Re: glorifying violence (was Re: RARA-AVIS: Elmore Leonard)

From: Gerald W Page (
Date: 22 Jul 2008

  • Next message: Stephen Burridge: "Re: glorifying violence (was Re: RARA-AVIS: Elmore Leonard)"

    This is a difficult topic to pin down for a number of reasons, one of which is obvious from the postings we've seen on it. Everyone has different ideas, reactions and responses regarding it.

    Another is that only a proportion of filmmakers who make excessively violent films -- and it might not be a very large proportion -- have anything to contribute on the subject. A big reason such films are made is that they sell tickets and DVDs. Does anyone really think anything as vapid and nihilistic as most slasher films are could get made if a profit wasn't almost guaranteed? And a lot of films are made these days because the filmmakers know more about special effects or make-up than they ever will about story or character. If it's possible to blow a hole through someone in a film and then shoot the face of the killer through it, what director fresh out of film school can resist that?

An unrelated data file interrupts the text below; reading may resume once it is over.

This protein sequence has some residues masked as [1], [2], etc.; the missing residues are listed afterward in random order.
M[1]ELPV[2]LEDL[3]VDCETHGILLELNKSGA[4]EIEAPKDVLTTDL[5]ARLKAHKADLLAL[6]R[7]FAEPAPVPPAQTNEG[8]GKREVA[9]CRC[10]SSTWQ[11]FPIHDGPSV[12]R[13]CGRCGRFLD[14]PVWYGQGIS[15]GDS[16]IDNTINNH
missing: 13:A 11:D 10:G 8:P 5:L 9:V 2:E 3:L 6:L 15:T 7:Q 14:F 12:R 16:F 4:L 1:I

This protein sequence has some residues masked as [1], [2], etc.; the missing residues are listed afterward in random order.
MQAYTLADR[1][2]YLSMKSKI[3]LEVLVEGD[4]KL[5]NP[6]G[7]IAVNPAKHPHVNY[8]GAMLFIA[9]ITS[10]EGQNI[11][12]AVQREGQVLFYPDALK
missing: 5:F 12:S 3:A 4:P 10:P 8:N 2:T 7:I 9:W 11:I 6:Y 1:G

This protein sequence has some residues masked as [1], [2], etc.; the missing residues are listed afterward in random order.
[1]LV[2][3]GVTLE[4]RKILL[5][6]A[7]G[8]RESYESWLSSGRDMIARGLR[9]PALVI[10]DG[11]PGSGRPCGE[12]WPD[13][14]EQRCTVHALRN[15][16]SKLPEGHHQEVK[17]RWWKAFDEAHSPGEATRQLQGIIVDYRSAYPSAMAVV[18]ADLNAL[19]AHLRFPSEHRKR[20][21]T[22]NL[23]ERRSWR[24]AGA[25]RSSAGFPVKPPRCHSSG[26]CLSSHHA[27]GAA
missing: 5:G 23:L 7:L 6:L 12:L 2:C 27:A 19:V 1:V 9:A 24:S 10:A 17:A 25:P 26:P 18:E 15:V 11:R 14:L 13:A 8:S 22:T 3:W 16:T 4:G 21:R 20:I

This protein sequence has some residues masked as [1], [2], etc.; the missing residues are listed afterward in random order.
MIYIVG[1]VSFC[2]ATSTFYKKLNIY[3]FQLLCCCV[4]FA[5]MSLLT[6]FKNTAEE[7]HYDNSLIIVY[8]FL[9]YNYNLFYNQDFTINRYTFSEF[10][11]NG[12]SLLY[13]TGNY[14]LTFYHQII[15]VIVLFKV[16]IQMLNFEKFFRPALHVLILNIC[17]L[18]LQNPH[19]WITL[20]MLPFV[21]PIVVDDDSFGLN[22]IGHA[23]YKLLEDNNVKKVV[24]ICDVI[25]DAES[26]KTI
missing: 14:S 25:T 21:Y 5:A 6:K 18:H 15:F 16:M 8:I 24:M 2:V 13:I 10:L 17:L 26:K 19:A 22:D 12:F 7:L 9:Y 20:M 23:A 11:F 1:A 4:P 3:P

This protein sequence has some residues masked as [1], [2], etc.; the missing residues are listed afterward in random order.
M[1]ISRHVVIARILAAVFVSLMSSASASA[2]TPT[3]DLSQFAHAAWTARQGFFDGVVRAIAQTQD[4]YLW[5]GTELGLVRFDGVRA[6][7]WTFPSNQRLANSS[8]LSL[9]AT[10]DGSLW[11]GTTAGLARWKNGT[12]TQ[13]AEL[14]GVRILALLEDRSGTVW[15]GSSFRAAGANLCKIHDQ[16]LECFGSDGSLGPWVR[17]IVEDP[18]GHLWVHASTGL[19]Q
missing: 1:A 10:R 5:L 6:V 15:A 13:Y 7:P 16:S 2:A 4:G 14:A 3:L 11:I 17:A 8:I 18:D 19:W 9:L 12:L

And maybe, to find answers to the questions we're raising, we should be paying as much attention to the audiences as the auteurs.

    A few -- well, more than a few -- years ago I decided to write a horror story from the viewpoint of a completely despicable character -- a man who callously murdered, tortured and so on to achieve his own aims. When I was finished with it, I found myself drained emotionally. I haven't tried that again, and I don't have a particular desire to try it again. But if I did, I would do it the second time with more thought, and more care, and I would be very, very cautious. It isn't just that these monsters are out there -- these monsters are in us, all of us, as well.

    That's why it's important to write about them.

    The best writers who have explored violence -- writers like Jim Thompson and Joseph Wambaugh -- have staunchly explored the emotional and psychological impact of violence. They have shown the effect of it less on the victims than on the perpetrators and (certainly in Wambaugh's case) those who are charged with dealing with such violence. Though the problem of violence doesn't seem to have been lessened by their efforts, it is possible because of them to understand it better.

    And understanding -- for themselves and their readers -- is why good writers write.

    Sorry this is so pretentious. But I'm just not a good enough writer to say it any better.

    Jerry Page

    ----- Original Message ----- From: Stephen Burridge To: Sent: Tuesday, July 22, 2008 8:15 AM Subject: Re: glorifying violence (was Re: RARA-AVIS: Elmore Leonard)

    I think lots of action movies "glorify" or perhaps more accurately glamourize violence, by making it look interesting, even fun, and by showing cool, good-looking movie stars engaging in it.

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